If your business causes you to toss and turn on occasion, you’re no different than the Birkey’s Farm Store managers.

Here are their biggest causes of insomnia:

“For the most part I sleep like a baby. With 350 employees, I probably wake up at night mostly because of people issues. Maybe it’s someone who is leaving the business or a customer that had a bad experience with us.

"I enjoy the back office side of the business and its challenges. But it doesn’t tend to keep me up at night. Like they say, ‘Don’t sweat the small stuff — it’s all small stuff.”
— Ron Birkey, President & CEO

 “Right now, it’s the need to add a parts and service sales manager. We’ve gotten a little stale in our marketing approach to parts and service and we need an individual to drive it. We tell our parts people to sell parts and our service people to fill the shops up by giving them one-size-fits-all general programs and special promotions. If those don’t fill the shop up or don’t drive up parts sales, it falls back on the each store to get something going.”
— Mark Foster, Ag Division Manager

“I worry how the used equipment sitting in my lot is impacting my store’s performance and its bottom line profitability. I’ve signed off on this used inventory so it’s my responsibility to get it sold.

“Knowing there’s an unhappy customer also will keep me up at night. However, I’m unlikely to go to bed without first addressing this problem.

“I don’t want to lose any customer. If I have an unhappy customer, I’ll hit that problem right between the eyes. I’ll go right out there myself and do what we need to do to put the problem to bed. Letting it fester won’t make it any better.”
— Mike Carley, Store Manager, Gibson City, Ill.


“When a grower spends a lot of money to strip-till and he’s having issues, the time crunch is difficult, especially in the spring. They need things fixed right now and sometimes it can take a while to fix these concerns. The rule of thumb in electronics that it takes 5 hours to find a problem and 5 minutes to fix it.

“When it takes a long time to find a very simple problem, it can be very stressful and you’re responsible for getting him back running. Sometimes a middle of the night phone call from a strip-tiller is why I wake up. When a farmer can’t run and he’s down, that’s stressful.”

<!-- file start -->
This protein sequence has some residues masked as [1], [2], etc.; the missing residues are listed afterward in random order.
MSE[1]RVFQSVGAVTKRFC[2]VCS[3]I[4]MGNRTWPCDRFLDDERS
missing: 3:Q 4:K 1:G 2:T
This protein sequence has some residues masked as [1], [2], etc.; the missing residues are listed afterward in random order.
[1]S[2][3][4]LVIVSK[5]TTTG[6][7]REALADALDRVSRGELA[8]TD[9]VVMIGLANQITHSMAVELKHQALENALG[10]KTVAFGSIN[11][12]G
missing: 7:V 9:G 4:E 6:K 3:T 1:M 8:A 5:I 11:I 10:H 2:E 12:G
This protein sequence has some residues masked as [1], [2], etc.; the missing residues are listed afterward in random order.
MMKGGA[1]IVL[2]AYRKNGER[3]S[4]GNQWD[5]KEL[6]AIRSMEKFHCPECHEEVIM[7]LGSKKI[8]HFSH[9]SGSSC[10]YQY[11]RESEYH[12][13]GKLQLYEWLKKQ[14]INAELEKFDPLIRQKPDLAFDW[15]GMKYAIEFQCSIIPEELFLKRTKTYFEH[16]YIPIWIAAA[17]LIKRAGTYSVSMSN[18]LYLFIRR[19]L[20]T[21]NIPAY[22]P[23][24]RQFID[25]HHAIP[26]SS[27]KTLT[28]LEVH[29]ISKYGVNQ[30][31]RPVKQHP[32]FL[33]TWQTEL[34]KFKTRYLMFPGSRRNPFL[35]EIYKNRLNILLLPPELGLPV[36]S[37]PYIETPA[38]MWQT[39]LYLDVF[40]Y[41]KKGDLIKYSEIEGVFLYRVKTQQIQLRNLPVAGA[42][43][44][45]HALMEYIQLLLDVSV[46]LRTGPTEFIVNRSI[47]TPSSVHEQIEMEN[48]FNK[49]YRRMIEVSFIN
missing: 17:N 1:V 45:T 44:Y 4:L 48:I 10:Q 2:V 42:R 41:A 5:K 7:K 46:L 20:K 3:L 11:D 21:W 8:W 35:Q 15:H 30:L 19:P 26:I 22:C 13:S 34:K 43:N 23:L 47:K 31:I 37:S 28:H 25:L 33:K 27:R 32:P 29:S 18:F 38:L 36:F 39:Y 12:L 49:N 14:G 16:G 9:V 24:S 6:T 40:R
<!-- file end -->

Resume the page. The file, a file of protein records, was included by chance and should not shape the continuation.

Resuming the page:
— Darin Kennelly, Precision Farming Specialist

“Having too much used inventory in a cyclical business is something to worry about. I’ve seen it 2-3 times since I’ve been here — we’ve ridden a fairly good market, had a good selling cycle and then the bottom dropped out. Then you’re sitting on a lot of used inventory and must find a way to get out from under it. When the business takes a downturn, we’ve found the cycle to work ourselves out of the stress caused by that extra used inventory is typically 24 months.” 
— Mike Hedge, CFO & Treasurer


“The one thing we don’t want is to see a customer leave and not have his needed part or not know when he’ll get it. The truth is we don’t have all the parts; nobody does — not even Case IH.

“I can stay awake trying to figure out a way to keep the farmer going — even getting desperate and taking parts off new equipment to keep a guy going during harvest or planting. We can’t be the reason that’s keeping him from being productive.”
— Todd Lippens, Parts Manager, Polo, Ill., store


“One of the main things that always surfaces at night is trying to find that place where everyone is happy or at least understands the situation. Many times people only see a situation as it affects them and not the bigger picture.

“I want everyone to be happy, but if you make one person happy, you’ll probably make another employee mad. So I sometimes wake up and think about finding better ways to communicate more often and more effectively.”
— Jaime Smith, Human Relations Manager


“There are a lot of balls in the air to juggle in marketing. Thinking about everything that needs to get done is the biggest concern. Feeling like I’ve forgotten something or missed something on my list is a terrible feeling.

“I try to get our staff to send me as much information as they can, gather the information you want to cover and chicken-scratch out a rough layout. The worst is when someone calls and says they need a half-page ad in the paper. Sometimes they don’t know the ad dimensions, the ad size or whether they want to promote parts, service, new equipment or used machinery. If it’s in a reasonable time frame, I’ll do what I can to get it done. But if someone calls at 3 p.m. and says they need an ad by 8 a.m., that may keep me awake.” 
— Quint Campbell, Marketing Manager


“If I see a drastic reduction in margins or something else, I want to be figuring out and resolving the problem. But as we grow, I can’t have the same level of involvement as in the past. It’s frustrating because you want to see the stores do well, but I need to be patient — it all takes time. What I can do is monitor the situation, bring it to the store’s attention and be there to help them.

“Our business is so wholegoods driven and a lot of times the parts and service departments don’t get enough attention from their store manager. Knowing there are problems when I can’t get to them quick enough or give them enough time can keep me awake.”
— Phil Fayhee, Parts & Service Operations Manager


“You need to realize that you can’t take it with you. Too many people ignore the need to maintain a life outside of work. I make it a point to pursue activities with my wife, two daughters and five grandkids or work on yard projects.

“I encourage my service technicians to live by the same principle. You can’t live it 24 hours a day or you’ll burn out. This doesn’t mean I don’t resolve work issues outside of the office, but I try to limit them. There are problems I’m thinking about how to fix, but I try not to lay awake at night worrying about them.” 
— Craig Greenwood, Service Manager, Hoopeston, Ill.